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EghtesadOnline: Karkheh and Dez dams in Khuzestan Province, which overflowed two years ago due to torrential and unprecedented rainfall, are now about half empty and considering the sizzling summer temperatures in the southwestern province and high water consumption, the two dams may have difficulty supplying water for drinking, agriculture and power generation purposes.

The decline in precipitation in the current water year (started September 2020) has worsened the drought the country has been grappling with for years, which consequently caused water stress, ISNA reported. 

With the rise of temperature and water consumption, the condition of the Karkheh and Dez dams’ reserves has deteriorated.

Karkheh Dam is a large multi-purpose dam built on the Karkheh River with a reservoir capacity of 5.9 billion cubic meters.

The dam is designed to supply drinking water to some counties of Khuzestan Province, irrigate 320,000 hectares, produce 400 MW of hydro-electricity and prevent downstream floods.

Currently, only 44% of the reservoir of Karkheh Dam are full, meaning there is less than 3 billion cubic meters of water in the dam, managing director of Karkheh Dam and Power Plant said.

“The first priority in Karkheh Dam is to supply drinking water to the people. Due to the poor condition of Karkheh Dam and the low amount of water in its reservoir, we may have to halt electricity generation at the hydropower plant of the dam,” Mohammad Reza Yazdanipour was also quoted as saying by ISNA.

This is while the national power grid is under pressure since the demand exceeds output and this has led to outages across the country.

Several hydroelectric power plants have gone off the grid because of shortage of water in the dams, causing major blackouts.

Due to the decline in precipitation and water level in dams across Iran, electricity supply has decreased by 3,000 megawatts compared to the last Iranian year (March 2020-21).

Considering the current conditions of the electricity network, losing more hydropower plants will surely make a bad situation worse.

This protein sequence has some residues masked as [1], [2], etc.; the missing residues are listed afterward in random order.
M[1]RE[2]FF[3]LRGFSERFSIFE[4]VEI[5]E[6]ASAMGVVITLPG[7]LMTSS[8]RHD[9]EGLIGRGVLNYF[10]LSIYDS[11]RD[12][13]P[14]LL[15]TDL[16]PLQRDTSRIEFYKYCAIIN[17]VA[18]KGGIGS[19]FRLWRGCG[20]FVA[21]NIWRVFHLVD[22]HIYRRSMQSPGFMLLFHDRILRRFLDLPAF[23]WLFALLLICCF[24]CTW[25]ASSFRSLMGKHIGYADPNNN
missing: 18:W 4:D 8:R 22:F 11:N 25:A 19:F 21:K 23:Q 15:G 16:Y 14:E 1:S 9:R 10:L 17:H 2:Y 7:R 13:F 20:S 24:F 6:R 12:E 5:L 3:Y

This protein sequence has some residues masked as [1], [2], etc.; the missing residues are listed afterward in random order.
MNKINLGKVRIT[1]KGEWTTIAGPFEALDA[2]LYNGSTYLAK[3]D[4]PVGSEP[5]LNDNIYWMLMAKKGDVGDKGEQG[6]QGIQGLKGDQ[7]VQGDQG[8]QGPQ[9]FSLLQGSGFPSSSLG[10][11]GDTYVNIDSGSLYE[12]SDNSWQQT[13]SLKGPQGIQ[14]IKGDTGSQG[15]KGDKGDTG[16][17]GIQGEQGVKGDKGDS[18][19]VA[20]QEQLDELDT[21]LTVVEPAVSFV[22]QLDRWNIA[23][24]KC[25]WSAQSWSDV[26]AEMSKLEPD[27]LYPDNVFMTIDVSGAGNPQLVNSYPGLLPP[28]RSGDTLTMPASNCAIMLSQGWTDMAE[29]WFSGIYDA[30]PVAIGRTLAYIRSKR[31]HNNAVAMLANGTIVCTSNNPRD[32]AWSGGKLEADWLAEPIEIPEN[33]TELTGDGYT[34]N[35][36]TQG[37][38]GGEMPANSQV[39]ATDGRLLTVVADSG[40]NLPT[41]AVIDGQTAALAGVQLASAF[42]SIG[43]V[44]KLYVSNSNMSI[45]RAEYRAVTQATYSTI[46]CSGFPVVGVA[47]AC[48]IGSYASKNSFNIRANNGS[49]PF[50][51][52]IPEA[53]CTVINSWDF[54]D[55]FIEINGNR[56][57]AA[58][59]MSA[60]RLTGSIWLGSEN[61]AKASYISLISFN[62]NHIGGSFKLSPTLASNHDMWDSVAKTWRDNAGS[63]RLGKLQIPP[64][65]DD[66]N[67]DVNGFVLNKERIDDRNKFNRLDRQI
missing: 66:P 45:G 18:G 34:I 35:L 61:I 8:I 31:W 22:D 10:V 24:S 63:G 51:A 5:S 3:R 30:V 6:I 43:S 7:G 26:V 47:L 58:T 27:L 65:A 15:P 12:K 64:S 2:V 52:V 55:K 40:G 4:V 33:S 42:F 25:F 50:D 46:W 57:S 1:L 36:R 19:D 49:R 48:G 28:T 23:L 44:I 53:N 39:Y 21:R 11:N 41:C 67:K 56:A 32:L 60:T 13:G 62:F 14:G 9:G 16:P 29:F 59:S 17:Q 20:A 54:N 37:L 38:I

Dez Dam Half Empty

The current summer is the driest in the past half century in the country and the drought prevalent in Iran has contributed to the water crisis.

Dez Dam, as one of the major dams of Khuzestan Province, is currently experiencing an unprecedented and difficult situation in providing water for farmlands and electricity generation.

Located on the Dez River, it can hold 2.6 billion cubic meters of water and its primary purpose is hydroelectric power production and irrigation.

It has a 520-megawatt power station and its reservoir helps irrigate up to 130,000 hectares of farmland.

However, currently only half of the dam is full and the water level in the dam is hardly sufficient for both power generation and supplying water to farmers.

“While the average level of water in the dam is 350 meters, the figure is now 330 meters,” Saeed Raoufinasab, managing director of Dez Dam and Power Plant, said.

“If the focus is only on power generation, the water level should not go below 320 meters, but now we have accepted the risk and if necessary, we will continue power production up until the level reaches 305 meters,” he added.



Nationwide Problem

Iran is located in an arid and semi-arid region. Close to 150 urban and rural areas were on the verge of water tension last summer, which is projected to cross 210 this year.

Energy Ministry’s data show that close to 30 million people are struggling with varying degrees of water scarcity and related challenges that have only deteriorated.

According to water authorities, at least 210 cities will encounter heightened water tension until September and in more than 7,000 rural districts, potable water will be supplied via tankers in the summer.

Soaring temperatures have made households and businesses crank up cooling systems that are very water-intensive. A majority of homes use the traditional evaporative coolers that consume a great deal of water.

According to global standards, a four-member family's average water use is 15 cubic meters per month in the world, whereas in large Iranian cities, including Tehran, it is 30 cubic meters for almost 40% of households.


Water Khuzestan Dams